What it is to be a Substance? and What it is to Exist? We need to establish knowledge about the man and the world on a firm basis and the information it provides must be tested for its accuracy and consistency with an external reality. We have to make the fundamental distinction between the living and the non-living matter. The scientific advances of the 19th and 20th centuries reinforced the materialistic position concerning the basic similarity of organic living and inorganic physical matter. The man is viewed as a product of natural evolution and is thought to be subject to the same laws of Physics and Chemistry or mechanistic principles.
We need a methodology to study philosophy and to understand philosophical statements. Logical Positivism, also known as Scientific Empiricism aims to clarify concepts in both everyday and scientific language. It describes analysis of language as the function of philosophy. This analysis of language and of concepts is important to understand questions of belief and ideology which affect what we think we ought to do individually and socially. I would use this method of ‘Applied Philosophy’ to analyze the concept of Spiritual Optics, the Spiritual dimension of biological coloration.
WHAT IS COLOR AND WHAT IS COLORATION?
The term ‘color’ refers to the spectral qualities of emitted or reflected light. The term ‘coloration’ is a dynamic and complex characteristic that has captured human interest and attention for a long time. The human interest to coloration ranges from purely aesthetic to the rigidly pragmatic.
Biological Coloration refers to the general appearance of an organism as determined by the quality and quantity of light that is reflected or emitted from its surface. This Coloration depends upon several factors:
1. The integrity and deployment of the structural units and features involved in the generation of color,
2. The color and distribution of the organism’s pigments, and the relative location of differently colored areas,
3. The shape, posture, position, and movement of the organism,
4. The quality and quantity of light striking the organism, including the seasonal light and temperature variations,
5. The psychological, behavioral, hormonal, and other physiological conditions associated with the use of color,
6. The visual capacity of the viewer.
The biological coloration generated by the pigments of biological tissues that reflect or transmit light are known as biochromes. The organic compounds, biochromes, are classified according to the presence or absence of Nitrogen. Pigments produce color by selective absorption of light. The molecules of pigment absorb a limited range of wavelengths; the light that is not absorbed is reflected and its dominant wavelength determines the pigment’s color. However, it must be noted that biochromes are involved in the performance of various, pivotal, metabolic functions apart from imparting color. The natural coloration of living things is more complex than the visual sensory experience of the color associated with living things.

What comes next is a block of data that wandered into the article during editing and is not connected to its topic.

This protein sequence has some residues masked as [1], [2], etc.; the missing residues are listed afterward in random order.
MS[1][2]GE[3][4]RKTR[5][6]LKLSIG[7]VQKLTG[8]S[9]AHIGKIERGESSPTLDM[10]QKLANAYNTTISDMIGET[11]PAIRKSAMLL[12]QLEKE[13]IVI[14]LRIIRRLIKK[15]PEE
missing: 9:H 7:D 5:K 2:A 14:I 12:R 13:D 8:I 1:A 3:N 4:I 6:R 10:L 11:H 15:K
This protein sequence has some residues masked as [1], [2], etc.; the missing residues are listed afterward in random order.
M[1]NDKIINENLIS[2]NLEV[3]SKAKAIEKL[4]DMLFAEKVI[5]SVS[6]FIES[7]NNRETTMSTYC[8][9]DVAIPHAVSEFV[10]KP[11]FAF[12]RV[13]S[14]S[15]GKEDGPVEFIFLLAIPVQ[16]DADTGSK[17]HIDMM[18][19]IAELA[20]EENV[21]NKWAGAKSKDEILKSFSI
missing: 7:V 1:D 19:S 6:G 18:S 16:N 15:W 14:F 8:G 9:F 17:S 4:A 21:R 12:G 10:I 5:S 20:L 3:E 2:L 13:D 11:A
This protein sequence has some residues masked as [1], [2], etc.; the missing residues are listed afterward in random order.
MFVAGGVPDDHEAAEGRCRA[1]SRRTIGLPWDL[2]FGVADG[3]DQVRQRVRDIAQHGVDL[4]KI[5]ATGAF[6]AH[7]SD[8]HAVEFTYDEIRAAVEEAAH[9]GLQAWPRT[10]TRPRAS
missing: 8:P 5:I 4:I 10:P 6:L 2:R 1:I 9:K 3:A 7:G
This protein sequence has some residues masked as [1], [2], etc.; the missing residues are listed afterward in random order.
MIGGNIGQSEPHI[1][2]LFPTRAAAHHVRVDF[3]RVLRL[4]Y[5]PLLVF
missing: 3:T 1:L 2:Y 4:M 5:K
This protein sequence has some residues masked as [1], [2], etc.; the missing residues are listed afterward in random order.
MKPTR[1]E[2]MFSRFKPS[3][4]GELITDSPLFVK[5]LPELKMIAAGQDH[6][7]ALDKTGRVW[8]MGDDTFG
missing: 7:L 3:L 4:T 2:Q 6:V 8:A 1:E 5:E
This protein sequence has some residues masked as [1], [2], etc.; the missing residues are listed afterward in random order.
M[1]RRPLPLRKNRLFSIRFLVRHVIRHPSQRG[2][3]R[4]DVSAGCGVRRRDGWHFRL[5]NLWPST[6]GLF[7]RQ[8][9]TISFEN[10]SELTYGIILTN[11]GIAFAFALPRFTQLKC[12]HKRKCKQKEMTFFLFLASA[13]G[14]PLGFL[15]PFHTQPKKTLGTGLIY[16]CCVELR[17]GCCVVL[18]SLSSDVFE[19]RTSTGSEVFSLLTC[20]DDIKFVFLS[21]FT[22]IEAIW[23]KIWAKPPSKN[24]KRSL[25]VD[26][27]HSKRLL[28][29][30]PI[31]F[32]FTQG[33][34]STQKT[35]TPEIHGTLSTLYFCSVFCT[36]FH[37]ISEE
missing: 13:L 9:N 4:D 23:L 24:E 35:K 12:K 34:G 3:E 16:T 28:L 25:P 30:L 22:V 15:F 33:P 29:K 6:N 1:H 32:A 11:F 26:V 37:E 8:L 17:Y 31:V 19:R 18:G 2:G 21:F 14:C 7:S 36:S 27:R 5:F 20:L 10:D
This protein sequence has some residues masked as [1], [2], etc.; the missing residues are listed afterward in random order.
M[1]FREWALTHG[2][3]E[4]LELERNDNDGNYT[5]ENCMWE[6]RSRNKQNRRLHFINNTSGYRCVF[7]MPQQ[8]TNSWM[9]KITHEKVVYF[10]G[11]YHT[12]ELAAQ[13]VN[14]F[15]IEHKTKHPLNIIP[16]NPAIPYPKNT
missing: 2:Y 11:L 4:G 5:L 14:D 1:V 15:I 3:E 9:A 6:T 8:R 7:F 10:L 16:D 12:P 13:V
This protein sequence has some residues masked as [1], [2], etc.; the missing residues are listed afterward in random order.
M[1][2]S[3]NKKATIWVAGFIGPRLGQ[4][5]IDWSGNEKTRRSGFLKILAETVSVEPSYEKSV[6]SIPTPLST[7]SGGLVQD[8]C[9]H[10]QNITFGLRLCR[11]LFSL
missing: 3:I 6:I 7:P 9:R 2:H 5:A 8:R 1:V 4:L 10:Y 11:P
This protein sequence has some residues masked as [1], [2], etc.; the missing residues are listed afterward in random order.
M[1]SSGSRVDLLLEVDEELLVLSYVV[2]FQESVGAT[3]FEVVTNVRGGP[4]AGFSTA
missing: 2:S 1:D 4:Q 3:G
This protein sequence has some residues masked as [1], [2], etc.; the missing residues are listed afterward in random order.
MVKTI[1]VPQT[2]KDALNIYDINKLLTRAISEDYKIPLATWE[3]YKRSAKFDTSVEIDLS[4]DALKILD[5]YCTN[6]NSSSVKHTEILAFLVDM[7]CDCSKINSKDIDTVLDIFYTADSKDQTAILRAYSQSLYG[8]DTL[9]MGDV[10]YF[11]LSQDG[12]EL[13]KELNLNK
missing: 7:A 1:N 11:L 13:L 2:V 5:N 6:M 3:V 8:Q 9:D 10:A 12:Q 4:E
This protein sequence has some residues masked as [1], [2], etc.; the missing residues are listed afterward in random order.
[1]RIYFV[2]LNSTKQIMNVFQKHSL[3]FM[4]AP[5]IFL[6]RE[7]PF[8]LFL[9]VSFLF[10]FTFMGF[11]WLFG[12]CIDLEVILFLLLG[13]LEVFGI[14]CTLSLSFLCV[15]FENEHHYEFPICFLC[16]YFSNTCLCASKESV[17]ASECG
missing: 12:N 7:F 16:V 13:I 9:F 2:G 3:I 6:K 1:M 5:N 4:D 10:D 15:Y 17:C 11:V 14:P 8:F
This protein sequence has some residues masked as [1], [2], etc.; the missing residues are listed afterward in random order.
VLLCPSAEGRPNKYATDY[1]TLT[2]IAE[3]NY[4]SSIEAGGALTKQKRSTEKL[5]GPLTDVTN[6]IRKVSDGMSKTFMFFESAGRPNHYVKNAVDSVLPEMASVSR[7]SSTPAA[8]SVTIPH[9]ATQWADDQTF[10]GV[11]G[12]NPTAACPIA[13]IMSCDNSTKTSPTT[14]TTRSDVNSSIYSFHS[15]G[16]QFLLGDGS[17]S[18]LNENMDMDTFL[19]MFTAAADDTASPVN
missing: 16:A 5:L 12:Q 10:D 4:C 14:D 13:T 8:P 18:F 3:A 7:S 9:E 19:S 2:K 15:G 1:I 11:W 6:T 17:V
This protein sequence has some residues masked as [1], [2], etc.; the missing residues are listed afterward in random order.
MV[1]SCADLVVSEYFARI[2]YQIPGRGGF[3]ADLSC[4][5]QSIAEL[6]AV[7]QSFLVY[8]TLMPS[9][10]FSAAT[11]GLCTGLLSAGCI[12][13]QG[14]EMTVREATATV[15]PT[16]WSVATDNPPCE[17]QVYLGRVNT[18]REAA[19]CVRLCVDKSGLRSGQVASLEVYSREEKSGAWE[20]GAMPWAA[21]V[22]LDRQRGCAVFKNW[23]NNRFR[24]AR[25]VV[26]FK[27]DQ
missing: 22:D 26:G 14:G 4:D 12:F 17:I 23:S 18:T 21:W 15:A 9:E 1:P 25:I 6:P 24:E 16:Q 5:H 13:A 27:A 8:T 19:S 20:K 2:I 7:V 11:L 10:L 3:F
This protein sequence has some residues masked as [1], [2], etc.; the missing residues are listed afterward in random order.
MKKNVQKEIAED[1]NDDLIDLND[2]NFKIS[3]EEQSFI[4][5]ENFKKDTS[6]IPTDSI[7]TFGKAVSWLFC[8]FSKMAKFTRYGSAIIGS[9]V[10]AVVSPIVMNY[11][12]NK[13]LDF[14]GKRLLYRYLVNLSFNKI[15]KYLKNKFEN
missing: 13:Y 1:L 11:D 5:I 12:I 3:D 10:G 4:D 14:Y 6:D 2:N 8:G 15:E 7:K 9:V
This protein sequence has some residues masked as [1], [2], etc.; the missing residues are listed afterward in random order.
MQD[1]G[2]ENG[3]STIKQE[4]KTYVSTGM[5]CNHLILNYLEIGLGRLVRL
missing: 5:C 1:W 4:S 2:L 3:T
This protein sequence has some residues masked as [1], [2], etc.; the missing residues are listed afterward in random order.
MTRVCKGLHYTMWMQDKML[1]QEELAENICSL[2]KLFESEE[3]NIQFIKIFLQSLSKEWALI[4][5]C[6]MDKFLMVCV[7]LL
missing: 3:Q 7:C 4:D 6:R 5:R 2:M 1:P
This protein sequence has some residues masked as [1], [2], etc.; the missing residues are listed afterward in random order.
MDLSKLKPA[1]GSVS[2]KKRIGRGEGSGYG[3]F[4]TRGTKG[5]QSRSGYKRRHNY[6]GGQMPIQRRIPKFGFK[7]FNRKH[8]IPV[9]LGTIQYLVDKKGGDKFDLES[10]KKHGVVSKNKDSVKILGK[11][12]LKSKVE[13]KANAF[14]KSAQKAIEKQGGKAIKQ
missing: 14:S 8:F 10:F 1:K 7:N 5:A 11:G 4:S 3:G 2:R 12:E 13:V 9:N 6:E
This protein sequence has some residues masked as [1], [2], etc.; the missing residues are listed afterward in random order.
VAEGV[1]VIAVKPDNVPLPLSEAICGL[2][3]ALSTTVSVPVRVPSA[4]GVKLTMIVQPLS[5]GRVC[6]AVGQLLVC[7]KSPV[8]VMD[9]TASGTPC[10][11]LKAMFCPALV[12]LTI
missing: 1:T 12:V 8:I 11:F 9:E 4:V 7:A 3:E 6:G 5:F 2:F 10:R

Pigments are substances that impart color to other materials. Most paint pigments are metallic compounds. Some metallic pigments occur naturally. Plants and animals contain pigments. Most opaque substances owe their color to a combination of scattering and absorption within the body of the material. The production of color depends upon the wavelength of incident light, the diameter of the pigment particle, and the relationship between the refractive index of the pigment and that of the vehicle in which the pigment particles are suspended. The color of a chemical compound depends on the selective absorption of light by molecules whose size or vibrational wavelengths or both lie between 3000 and 7000 angstrom. Selective absorption of visible light results from retardation in the relative speed or vibrational frequency of the many rapidly vibrating electron pairs found in the chemical compound. The chemical molecule is imparted a special motion or chemical resonance. If this molecular resonance involves short, rapid waves, the shorter, visible light waves (Violet and Blue) are absorbed, and the chemical compound appears Yellow or Orange. The Red-appearing pigments have slightly longer resonance values, absorb light from the Blue and Green regions of the light spectrum. Blue, and Green compounds result from cancellation of light in the Red, or Orange realms. Black substances absorb all light equally and completely; White compounds absorb no light in the visible spectrum. The color reflected by a pigment usually includes all the wavelengths of visible light except the absorbed fraction; the observed color of a compound thus depends upon the dominant wavelength reflected or transmitted. In most cases, the color observed by the viewer depends upon the optical absorption characteristics of the pigment, and the scattering effect caused by the medium in which the pigment molecules are suspended.
The role of pigments in biological coloration displays the role of an artist who chooses the pigments to generate a desired visual effect in organisms that have the visual capacity to recognize the color.